“This Requiem is not an ethereal work which sings of detachment from earthly worries. It reflects, in the immutable form of the Christian prayer, the agony of man faced with the mystery of his ultimate end. It is often dramatic, or filled with resignation, or hope, or terror, just as the words of the Scripture themselves which are used in the liturgy. It tends to translate human feelings before their terrifying, unexplainable or consoling destiny. It represents the idea of peace, of Faith, and of Hope.”
For both Bernstein and Duruflé, music and faith were inextricably linked. Neither were sentimental endeavors, but rather, for each composer, were matters undertaken with intentionality for a lifetime spiritual journey.


by Karl Snider & Michelle Louer


Celebrating Local Food, Cooking & Family
Rehm Guild Luncheon
Tuesday, March 28

Celebrating Local Food, Cooking & Family Rehm Guild Luncheon


Bring a sandwich to the Common Room at noon on Tuesday, March 28. Salad, desserts and beverages are provided. All ages are welcome.

For reservations, contact Helen Frazier (317) 726-0025 by Thursday, March 23.

Life and Death: We Belong to God
9:30 a.m., Room 356 (March 5-April 9)

Life and Death: We Belong to God

9:30 a.m., Room 356 (March 5-April 9)

Death is an inevitable part of life, the final milestone in life’s journey. We all meet death in the end, yet we do not talk about it often. For many, it is an avoided topic until it can no longer be avoided. However, death has been a part of the community faith throughout the centuries, and indeed it could be said that dying well is a Christian spiritual practice. We have much to learn from each other and from our tradition when it comes to death.

What does it mean to die in the faith?

How do we help others to die knowing that they are held by God?

How do we negotiate rapidly advancing medical technologies, seeking to discern their best use?

How can we plan for our eventual death?

Led and facilitated by Rev. Chelsea Guenther Benham, this class will cover a range of topics related to death such as theological understandings of death and resurrection, visions of heaven, preparation for end-of-life wishes, the art of funerals, and the practice of grief.

  • March 5Introduction: What does it mean to die well? with Rev. Chelsea Benham
  • March 12Death in the Christian Tradition with Dr. John Franke
  • March 19Funerals with David Ring and Pat Shirey (This week we will meet in the Common Room.)
  • March 26End of Life with Carol Applegate and Dr. Emily Giesel
  • April 2The Practice of Grief with Rev. Karen Lang and Dr. David Chaddock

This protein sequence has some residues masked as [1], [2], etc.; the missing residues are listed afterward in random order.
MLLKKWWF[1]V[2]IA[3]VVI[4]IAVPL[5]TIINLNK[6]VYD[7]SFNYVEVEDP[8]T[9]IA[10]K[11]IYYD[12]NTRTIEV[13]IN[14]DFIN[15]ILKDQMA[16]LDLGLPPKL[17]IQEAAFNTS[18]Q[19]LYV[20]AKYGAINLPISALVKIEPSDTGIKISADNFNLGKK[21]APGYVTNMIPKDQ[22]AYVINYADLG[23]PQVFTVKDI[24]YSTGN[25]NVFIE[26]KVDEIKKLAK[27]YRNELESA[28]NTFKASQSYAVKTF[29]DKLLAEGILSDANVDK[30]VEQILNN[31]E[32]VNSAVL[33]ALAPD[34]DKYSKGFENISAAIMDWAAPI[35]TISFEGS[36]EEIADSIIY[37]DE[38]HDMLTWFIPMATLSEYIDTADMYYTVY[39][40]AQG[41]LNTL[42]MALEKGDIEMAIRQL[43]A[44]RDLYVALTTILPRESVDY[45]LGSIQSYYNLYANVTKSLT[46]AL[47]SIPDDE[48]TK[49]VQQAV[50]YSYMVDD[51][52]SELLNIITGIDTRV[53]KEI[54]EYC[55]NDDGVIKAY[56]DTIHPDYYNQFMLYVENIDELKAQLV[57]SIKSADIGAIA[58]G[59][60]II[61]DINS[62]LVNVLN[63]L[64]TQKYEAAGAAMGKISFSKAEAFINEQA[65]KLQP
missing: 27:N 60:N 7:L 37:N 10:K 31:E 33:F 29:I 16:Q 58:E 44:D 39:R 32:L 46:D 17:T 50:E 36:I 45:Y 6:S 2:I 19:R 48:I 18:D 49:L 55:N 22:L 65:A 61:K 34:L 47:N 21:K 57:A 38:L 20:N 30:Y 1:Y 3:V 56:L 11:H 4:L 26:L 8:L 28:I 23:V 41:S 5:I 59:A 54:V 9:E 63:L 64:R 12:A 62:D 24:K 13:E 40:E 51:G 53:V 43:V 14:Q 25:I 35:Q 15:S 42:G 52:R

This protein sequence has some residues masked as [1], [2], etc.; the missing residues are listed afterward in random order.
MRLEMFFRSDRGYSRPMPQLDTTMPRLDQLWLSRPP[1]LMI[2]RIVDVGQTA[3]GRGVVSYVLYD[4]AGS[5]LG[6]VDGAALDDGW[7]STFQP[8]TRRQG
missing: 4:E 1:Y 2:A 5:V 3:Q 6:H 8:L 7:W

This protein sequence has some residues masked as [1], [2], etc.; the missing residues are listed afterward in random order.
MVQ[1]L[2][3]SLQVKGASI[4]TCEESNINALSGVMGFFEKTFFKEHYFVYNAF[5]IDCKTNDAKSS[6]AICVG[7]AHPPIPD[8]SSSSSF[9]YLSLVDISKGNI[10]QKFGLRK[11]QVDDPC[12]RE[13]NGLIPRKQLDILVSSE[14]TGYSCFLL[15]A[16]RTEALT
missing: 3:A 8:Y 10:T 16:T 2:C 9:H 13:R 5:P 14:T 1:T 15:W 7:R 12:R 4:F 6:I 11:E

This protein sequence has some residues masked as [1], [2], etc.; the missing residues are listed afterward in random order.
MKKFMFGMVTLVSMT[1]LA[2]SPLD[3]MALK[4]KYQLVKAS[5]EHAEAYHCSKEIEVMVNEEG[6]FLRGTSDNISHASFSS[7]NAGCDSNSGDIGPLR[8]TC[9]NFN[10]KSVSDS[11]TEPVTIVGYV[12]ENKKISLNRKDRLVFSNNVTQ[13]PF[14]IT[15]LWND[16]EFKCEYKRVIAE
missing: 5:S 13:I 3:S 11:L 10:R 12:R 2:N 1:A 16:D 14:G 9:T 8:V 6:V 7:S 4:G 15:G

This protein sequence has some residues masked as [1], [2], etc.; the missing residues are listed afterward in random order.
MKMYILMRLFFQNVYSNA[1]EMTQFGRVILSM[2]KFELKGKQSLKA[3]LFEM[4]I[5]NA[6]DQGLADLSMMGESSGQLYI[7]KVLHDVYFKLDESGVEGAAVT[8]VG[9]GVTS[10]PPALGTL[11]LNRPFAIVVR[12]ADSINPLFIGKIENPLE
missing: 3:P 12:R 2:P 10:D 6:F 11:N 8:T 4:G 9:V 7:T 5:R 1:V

• April 9Your Legacy for the Future with Dr. John Koppitch, and Living Well Through the End with Rev. Chelsea Benham 

Kevin Trager Memorial Fly Fishing Trip
May 18-21, 2017

Kevin Trager Memorial Fly Fishing Trip

Quick! When you think of State College Pennsylvania, what comes to mind? Nittany Lions, the Amish, and coal mines? Close! How about world-classfly fishing and more trout streams than you can shake a stick at. That's right, central Pennsylvania holds a well-deserved reputation for outstanding wild trout populations, prolific hatches, and over 100 trout streams within an hour's drive.

This year, for our 4th annual trip, we have a 5,000 sf cabin with beds for 12 on the banks of Big Fishing Creek near Mill Hall, PA. Mid-May is Sulpher and Green Drake time (mayfly hatches) so expect some excellent dry fly action!

Novice and experts are welcome. Fish as little or as much as you like.

Here is the plan: 

  • Thursday, May 18 – Depart Second Presbyterian Church, 5:30 a.m. (8 hour drive) Settle into cabin, afternoon/evening fish
  • Friday, May 19 – Half-day guided trip (guides are optional but highly recommended if you are new to the area or fly fishing). Fish at leisure in the afternoon/evening
  • Saturday, May 20 – Optional half or full day guided trip Fish at leisure
  • Sunday, May 21 – Fish at leisure in AM. Leave for Indy by noon. Arrive at Second Pres by 9 p.m. 

Spiritual Development: Besides excellent trout fishing, the purpose of the weekend is to provide opportunities to deepen our faith and get to know each other better. Each day the team will be leading inspiring faith discussions.

Meals: we will cook our own food in the cabin and bring food to eat streamside.

What to bring: waders, fly rod & reel, fly vest. Flies can be purchased ahead of time online (very cheaply) or locally. If you are interested and don’t have gear, please let us know.

Guides: totally optional but highly recommended so you get the most from your experience. Full or half day options are available on Friday and Saturday. ½ day trips are $175 ea+ tip. Full day trips are $212 ea + tip.

Costs: estimate $300 - $350. If you want a guide for ½ day, add $175+ tip.  Final costs will be based on actual expenses. To reserve your spot, $100 is required by Wed, April 15th. Space is limited to 12 people. Father/ son combos are fine for mature high school or older kids. Make checks out to Second Presbyterian with “fishing trip” in memo line.

Register Now

Questions? Contact Steve Haigh (317) 459-8562 or Jim Riley (317) 432-6644


Cabin: We have reserved the Limestone Lodge on the banks of Big Fishing Creek with beds for 12 people, full kitchen, game room with pool table, big yard that leads to the river, hot tub, and deck. Fish as much or as little as you want right out the door. Click Here

Videos from previous trips: